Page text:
If something that cost £10 suddenly went up to £10,000, we would all start to use cheaper materials, claims chemical engineer Tim Eiloart.
A statement of the obvious perhaps. But in a world where raw materials such as wood are becoming increasingly rare through environmental abuse, he has a point.
Eiloart’s new project is to design cheap, solar-powered, paper cookers for the Third World. He argues that cost is relative. In poor countries such as Tanzania it is just as difficult to sell something for £1 as for £100, he says. Technology needs to be tailored to what people can afford.
The cooker is the latest of more than 1,000 different projects undertaken by The Sunseed Trust.
A solar cooker starts with a hemisphere of papier-mache, 72cm across. The size is sufficient to cook a meal for a family of three. A catering size cooker 1m across, big enough for eight people, is also under development. Ideally, the cooker will have a working life up to three years.
A second layer of papier-mache forms the outside wall of the cooker. Between the two is a 5mm insulation layer made from straw, grass, or spots of mud trapping air. A clear polythene cover prevents draughts from cooling the cooker. Like a tiny greenhouse, sun enters the vessel and the infra red energy is trapped inside as heat.
The trick is to keep the cooker as flat as possible so that heat does not rise to the top but is concentrated on the pot which stands on a foil surface, blackened to absorb energy. In Morocco where they bake pitta bread, there is a demand for an extremely flat cooker 4in high, says Eiloart.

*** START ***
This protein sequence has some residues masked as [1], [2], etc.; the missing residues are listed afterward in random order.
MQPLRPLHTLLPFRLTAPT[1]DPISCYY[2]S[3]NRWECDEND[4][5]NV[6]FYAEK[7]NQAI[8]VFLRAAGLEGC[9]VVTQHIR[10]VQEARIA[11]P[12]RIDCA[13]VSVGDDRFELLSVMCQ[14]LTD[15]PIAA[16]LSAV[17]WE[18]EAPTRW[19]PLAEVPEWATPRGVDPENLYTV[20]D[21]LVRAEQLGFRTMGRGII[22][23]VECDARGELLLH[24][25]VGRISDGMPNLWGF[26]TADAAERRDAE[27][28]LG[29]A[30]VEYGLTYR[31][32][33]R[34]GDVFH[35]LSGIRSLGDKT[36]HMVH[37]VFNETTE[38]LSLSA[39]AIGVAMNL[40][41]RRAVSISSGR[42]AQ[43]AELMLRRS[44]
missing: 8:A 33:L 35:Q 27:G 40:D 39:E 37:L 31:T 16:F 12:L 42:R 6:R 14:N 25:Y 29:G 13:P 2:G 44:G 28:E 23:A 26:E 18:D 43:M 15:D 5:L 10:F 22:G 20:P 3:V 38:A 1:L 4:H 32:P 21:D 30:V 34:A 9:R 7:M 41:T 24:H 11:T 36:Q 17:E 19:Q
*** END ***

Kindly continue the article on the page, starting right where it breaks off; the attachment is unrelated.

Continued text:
A pot of rice takes three hours to cook at 85 95 C. Although slow, the time taken to gather firewood can be offset. And a family-size solar cooker saves the environment half a tonne of wood a year.
Eiloart started the charity in 1982 after quitting Cambridge Consultants which invented, among other things, the Stanley knife and the round teabag. The high-tech international engineering consultancy owes its beginnings to Eiloart, who founded the business in 1960.
He left, he says, because he wanted to help the poor. The Trust’s low-tech mission is to find and spread new ways to help people in poverty on degraded lands.
It has nine staff and up to 25 volunteers who pay £50 to £100 a week each for the experience. Research is carried out in the south-east of Spain which has the driest climate in Europe and is the most akin to desert conditions.
Paper, when converted to papier mache pulp mixed with varnish, dries to a solid which, weight for weight, is stronger than steel in tension and compression. It is, in effect, a composite. Eiloart describes the material as a wet mass of tiny fibres long, thin, hollow tubes which, as they dry out, pull together through capillary action with tremendous force. It can be repaired easily.
For termites, however, papier-mache provides a good meal. Anyone who thinks they can make papier-mache ‘repulsive’ to termites should contact Eiloart. Solutions must be cheap but materials must also be available in the Third World, from local manufacture. For example, instead of polyester which does last longer, the cooker ‘lid’ which captures the sun’s rays is made from polythene film that is produced in poor countries.
The plan is for solar cookers to be made locally by village craftsmen at a target cost of 50p each. An existing design being distributed free by aid workers costs £4 and is made in a factory in California. It would have a vital role sterilising drinking water.
Eiloart is also looking for a better glue. Flour mixed with water in a 1% solution is used to bind the paper. But flaking (delamination) can be a problem.